Thank you, Sondra! So kind of you to comment.
Aww what a pretty scarf! Love that this was a total scrapbuster! So pleased you’re making the most out of this issue!
Yeah I’m getting my money’s worth out of it ;-)
so nice !
Thank you! :)
Your version is so beautiful. I did a similar refashion with a silk scarf using the back of a thrifted top. I hope you will check out the pictures on my blog http://www.vintagethrifter51.com. I love the colours of your scarf, beautifully done refashion. I love your projects. Thank you. Michele
Thanks Michele. It helps that the scarf has white in it – so it looks like the fabric matching is intentional!
What a gorgeous top. As a scarf refashioning fan (who wears scarves like this?) I think that yours is perfect. The backdrop is pretty special too!
Yep, I often see them in thrift stores and think, I’ll make a top out of it! But there is rarely enough fabric, so this is a good workaround.
I love reading your blog because you are so talented and creative. The scarf idea was awesome!!!! And looks great :)
Thank you Cheryl – I really appreciate your encouragement.
Love it! The colours are amazing. 😀
Thanks, glad you liked it as much as I do!
Reblogged this on Vintage Thrifter and commented:
This is an amazing refashion from an amazing lady.
Thanks for the reblog!
Stunning: both the top and the location. Thanks for the inspiration, as ever-I so enjoy your blogs!
You are welcome – I am glad you are enjoying reading!
I love this scarf! I too would have bought it. I’m going to check out this pattern for myself since most scarves-to-shirts are flowy butterfly things, so this is a good alternative.
Thank you so much! I think you can get back issues on the magazine website if it’s too late to get it in the shops. Do be careful of the length if you make this yourself – I added 10cm to mine and it was still a bit short.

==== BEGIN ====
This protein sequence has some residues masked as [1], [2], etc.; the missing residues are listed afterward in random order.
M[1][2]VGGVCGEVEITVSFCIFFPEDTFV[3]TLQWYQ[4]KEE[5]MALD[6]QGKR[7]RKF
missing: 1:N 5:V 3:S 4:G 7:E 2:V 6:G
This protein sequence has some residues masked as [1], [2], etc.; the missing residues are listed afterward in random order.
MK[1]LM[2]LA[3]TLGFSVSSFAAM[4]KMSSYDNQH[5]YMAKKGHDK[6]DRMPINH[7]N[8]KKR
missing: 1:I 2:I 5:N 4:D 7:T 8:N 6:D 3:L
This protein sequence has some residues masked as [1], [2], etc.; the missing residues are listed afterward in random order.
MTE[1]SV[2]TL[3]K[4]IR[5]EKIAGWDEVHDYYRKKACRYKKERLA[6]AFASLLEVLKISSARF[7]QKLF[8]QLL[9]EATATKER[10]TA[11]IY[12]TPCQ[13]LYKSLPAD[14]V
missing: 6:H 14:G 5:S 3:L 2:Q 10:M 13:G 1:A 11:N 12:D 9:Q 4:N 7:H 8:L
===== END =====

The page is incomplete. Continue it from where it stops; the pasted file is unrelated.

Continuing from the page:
Fab, I have seen these where you use the jumper shape and add a front panel. I didn’t think of using a scarf. Jo x
Yes, you could use anything – scraps from another project, even…
That is a great looking top. I love that back fabric too.
Thanks, Nicole! I have a whole dress in the back fabric :)
Having just stepped into the Mall today, this is very on trend! And better than the Mall’s offerings, your top is unique and waaaaay more interesting with it’s mix of fabrics.
Thanks so much JJ, I’m glad you like this as much as I do!
Gorgeous! Going to put Love Sewing magazine on my shopping list for this afternoon!
Hope you got a copy! I was a bit late posting. I think you can get back issues online if not!
LOVE this! What a great idea. <3
Thank you, Kathie! It’s the magazine’s idea but I agree, it works well.
Wow, I love the it. It looks stunning.
Thanks, Kim! You are so kind.
O wow, that is super cool! Would do sth similar, but unfortunately my machine is not good to sew on elastic fabric.
Thanks Kasia. Be sure to sew stretchy fabrics with a zig zag stitch. If jersey gets eaten by the machine, sweatshirting or scuba are a bit more stable and might be easier. Good luck!
I love this refashion! The shirt is beautiful in the front and in the back! Who knew?
Kisses from Portugal!
Thank you so much, Helena! I’m glad you liked it.
Great idea. Big rectangular scarves don’t suit me at all but print top like this is wonderful. Good job!
Thanks Shelley – I’m glad you like it. This is a great project for scarves if you have some lying around!
I really like this. How are you successful sewing with a lightweight polyester like a scarf? I find it difficult to work with.
Yep, it’s tricky. It helps that you’re sewing it to a thicker fabric – I used sweatshirting for the back and scuba for the arms – less chance it will get ‘eaten’ by the machine. I find it helps to keep a little tension on the fabric as you sew. Or in extreme cases, sew it between layers of tissue and then rip the tissue away. Hope that helps.